Party Councillors
Conservative Party 30
Liberal Democrats 13
Labour Party 9
Independent 1

Elections were held for the reconstituted county council (including Leicester and Rutland) in 1973, leading to no overall control. 1977 saw the Conservative Party take control, but they lost it again in 1981. Elections in 1985, 1989, 1993 and 1997 continued No Overall Control. The Conservatives took control in 2001, helped in part by the removal of the strongly Labour-voting Leicester from the county.[7]

The council's cabinet has, as of December 2015, the following members, with the following portfolios:


There are six departments:

Key responsibilities

In the five years to 2015, the council's roles and responsibilities changed significantly, due to austerity savings, the transfer of public health from the NHS to the council and many schools becoming academies, independent of the council.

However, that still left a number of key responsibilities. As of December 2015, these are: social care for adults and children; support for schools; highways and transport; public health; waste disposal; economic development; libraries and museums; strategic planning; trading standards; country parks; registration of births, marriages and deaths; and community leadership.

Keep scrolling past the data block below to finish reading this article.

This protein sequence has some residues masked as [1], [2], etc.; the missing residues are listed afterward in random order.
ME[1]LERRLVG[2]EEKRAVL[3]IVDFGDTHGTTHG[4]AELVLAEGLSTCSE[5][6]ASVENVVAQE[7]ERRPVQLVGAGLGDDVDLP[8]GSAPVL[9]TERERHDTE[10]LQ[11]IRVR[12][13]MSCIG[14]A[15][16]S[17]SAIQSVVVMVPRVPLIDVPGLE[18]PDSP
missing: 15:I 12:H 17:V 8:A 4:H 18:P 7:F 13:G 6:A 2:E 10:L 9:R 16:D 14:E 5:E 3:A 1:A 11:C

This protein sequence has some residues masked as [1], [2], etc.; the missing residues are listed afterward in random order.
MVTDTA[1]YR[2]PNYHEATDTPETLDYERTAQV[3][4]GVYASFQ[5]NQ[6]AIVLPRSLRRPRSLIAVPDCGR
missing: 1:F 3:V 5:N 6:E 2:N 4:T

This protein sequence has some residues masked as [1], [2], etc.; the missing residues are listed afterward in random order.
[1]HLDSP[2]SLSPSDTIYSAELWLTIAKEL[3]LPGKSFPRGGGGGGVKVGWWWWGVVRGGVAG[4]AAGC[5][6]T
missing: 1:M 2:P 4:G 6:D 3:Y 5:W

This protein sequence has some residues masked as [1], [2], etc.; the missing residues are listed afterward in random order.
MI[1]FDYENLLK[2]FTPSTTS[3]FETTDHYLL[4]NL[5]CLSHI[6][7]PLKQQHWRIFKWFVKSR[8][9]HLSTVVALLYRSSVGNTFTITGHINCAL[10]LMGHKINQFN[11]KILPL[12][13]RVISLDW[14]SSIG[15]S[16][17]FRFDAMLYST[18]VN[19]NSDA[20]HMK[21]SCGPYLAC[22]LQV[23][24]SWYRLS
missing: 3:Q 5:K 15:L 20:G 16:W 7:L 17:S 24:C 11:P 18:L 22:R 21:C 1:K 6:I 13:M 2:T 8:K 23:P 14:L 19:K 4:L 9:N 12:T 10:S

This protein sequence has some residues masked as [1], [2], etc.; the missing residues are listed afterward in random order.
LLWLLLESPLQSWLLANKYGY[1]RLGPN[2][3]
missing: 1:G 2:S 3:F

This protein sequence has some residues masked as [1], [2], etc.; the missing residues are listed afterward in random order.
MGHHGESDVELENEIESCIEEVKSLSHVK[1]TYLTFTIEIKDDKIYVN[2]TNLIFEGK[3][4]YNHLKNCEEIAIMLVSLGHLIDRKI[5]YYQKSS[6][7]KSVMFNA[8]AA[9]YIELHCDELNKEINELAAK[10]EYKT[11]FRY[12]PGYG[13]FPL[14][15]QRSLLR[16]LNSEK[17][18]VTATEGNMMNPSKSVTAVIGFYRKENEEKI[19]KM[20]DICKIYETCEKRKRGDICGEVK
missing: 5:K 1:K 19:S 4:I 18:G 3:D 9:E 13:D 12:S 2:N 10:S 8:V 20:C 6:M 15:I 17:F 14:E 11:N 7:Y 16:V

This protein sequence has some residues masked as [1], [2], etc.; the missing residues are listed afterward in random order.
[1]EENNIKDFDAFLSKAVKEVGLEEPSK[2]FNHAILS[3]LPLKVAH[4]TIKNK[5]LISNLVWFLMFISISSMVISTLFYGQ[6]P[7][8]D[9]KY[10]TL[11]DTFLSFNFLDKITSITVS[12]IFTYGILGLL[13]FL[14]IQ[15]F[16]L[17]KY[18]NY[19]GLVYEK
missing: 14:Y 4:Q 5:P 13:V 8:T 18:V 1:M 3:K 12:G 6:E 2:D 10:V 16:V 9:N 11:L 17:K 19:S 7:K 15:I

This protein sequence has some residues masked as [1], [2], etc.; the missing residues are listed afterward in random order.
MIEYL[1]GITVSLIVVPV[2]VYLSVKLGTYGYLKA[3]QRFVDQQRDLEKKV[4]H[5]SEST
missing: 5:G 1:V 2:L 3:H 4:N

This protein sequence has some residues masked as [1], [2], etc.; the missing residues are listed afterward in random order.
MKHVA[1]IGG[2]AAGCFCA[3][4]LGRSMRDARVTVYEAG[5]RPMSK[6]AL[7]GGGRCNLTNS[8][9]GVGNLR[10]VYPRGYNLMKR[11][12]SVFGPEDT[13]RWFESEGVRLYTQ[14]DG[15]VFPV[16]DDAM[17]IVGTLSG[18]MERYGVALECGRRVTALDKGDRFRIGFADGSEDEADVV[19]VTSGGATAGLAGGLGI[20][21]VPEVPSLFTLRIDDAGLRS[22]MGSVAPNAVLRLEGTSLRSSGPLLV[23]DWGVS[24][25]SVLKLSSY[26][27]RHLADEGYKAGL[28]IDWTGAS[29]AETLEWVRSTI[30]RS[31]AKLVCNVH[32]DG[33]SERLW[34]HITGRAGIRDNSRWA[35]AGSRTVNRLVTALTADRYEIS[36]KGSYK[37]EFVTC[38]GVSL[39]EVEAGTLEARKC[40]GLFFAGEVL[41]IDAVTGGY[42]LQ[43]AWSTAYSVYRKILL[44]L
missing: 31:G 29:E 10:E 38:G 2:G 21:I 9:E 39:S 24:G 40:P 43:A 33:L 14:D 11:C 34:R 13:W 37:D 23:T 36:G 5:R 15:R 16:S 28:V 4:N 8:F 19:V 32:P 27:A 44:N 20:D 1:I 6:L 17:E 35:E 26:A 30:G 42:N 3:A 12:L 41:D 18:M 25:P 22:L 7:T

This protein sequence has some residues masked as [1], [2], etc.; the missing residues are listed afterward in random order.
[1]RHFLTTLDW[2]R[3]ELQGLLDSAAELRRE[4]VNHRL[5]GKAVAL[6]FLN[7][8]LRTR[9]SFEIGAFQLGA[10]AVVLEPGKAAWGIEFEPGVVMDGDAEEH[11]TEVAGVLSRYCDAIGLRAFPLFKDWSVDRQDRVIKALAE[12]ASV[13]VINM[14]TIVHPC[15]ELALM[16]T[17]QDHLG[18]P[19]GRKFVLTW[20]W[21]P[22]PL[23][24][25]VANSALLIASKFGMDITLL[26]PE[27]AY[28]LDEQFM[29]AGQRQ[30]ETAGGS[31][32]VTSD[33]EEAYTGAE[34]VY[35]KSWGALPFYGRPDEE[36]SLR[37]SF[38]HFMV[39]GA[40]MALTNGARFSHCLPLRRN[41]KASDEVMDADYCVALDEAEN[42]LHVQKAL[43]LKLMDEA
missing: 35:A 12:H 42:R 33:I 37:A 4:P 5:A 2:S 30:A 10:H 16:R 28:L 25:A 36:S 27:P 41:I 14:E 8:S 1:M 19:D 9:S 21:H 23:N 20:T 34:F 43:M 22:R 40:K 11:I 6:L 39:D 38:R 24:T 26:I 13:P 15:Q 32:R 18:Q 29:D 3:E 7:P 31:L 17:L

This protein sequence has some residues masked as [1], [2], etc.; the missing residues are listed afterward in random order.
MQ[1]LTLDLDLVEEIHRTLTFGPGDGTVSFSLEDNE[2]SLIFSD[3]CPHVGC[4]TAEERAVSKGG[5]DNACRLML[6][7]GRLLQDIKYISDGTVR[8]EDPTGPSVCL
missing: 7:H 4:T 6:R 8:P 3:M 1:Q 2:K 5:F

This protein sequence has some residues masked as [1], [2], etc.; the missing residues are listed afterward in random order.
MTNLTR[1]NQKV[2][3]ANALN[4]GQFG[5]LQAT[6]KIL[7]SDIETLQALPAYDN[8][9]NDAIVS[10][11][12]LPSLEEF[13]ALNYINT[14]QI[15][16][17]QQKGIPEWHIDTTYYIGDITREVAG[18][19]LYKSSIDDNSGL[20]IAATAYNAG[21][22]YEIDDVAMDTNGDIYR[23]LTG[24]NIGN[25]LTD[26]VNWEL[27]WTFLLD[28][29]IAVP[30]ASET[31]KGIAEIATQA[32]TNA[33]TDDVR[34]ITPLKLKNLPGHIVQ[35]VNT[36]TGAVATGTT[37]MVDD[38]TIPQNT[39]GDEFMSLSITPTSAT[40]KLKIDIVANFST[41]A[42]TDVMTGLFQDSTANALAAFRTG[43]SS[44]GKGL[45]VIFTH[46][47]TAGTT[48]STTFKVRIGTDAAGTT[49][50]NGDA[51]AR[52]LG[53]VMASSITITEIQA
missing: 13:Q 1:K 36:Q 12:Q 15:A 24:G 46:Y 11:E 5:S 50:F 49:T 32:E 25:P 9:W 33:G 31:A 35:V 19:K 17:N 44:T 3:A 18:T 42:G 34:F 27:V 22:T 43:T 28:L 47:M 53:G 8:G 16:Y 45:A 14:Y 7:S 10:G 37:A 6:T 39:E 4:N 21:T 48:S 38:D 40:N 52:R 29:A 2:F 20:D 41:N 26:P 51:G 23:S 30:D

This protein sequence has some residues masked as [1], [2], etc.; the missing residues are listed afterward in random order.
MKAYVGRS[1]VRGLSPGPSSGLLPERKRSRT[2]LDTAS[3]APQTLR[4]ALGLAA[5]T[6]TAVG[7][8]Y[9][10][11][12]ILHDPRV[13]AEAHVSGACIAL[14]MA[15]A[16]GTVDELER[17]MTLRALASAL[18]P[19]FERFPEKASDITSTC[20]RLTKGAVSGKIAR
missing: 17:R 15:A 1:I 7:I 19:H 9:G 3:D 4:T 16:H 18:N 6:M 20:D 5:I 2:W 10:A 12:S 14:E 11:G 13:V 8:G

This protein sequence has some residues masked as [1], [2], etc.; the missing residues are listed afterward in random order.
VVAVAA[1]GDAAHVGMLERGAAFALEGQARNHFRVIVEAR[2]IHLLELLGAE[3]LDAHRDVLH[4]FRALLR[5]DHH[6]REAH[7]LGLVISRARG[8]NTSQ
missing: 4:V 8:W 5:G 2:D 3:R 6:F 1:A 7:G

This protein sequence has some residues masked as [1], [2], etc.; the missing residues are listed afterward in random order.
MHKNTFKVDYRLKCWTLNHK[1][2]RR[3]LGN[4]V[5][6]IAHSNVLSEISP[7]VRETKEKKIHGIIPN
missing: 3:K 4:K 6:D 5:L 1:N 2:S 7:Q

Financial situation

The council claims to be the lowest-funded county council,[8] yet one of the top three best performers, across a wide range of indicators.[9]

From 2010-2015, the council has had to save £100 million - two thirds as efficiency savings and the remainder from services. The council has predicted it will have to save more from services as austerity continues, with a further £100 million-plus of savings required over the next four years.

As of 2015/16, the council's annual budget was £348 million and it had just over 5,000 full-time equivalent staff.

Electoral divisions

Electoral division Councillors
Blaby and Glen Parva 1
Braunstone Town 1
Cosby and Countesthorpe 1
Enderby Meridian 1
Glenfields 1
Kirby Muxloe and Leicester Forest East 1
Narborough and Whetstone 1
Stanton Croft and Normanton 1
Birstall 1
Bradgate 1
Loughborough East 1
Loughborough North 1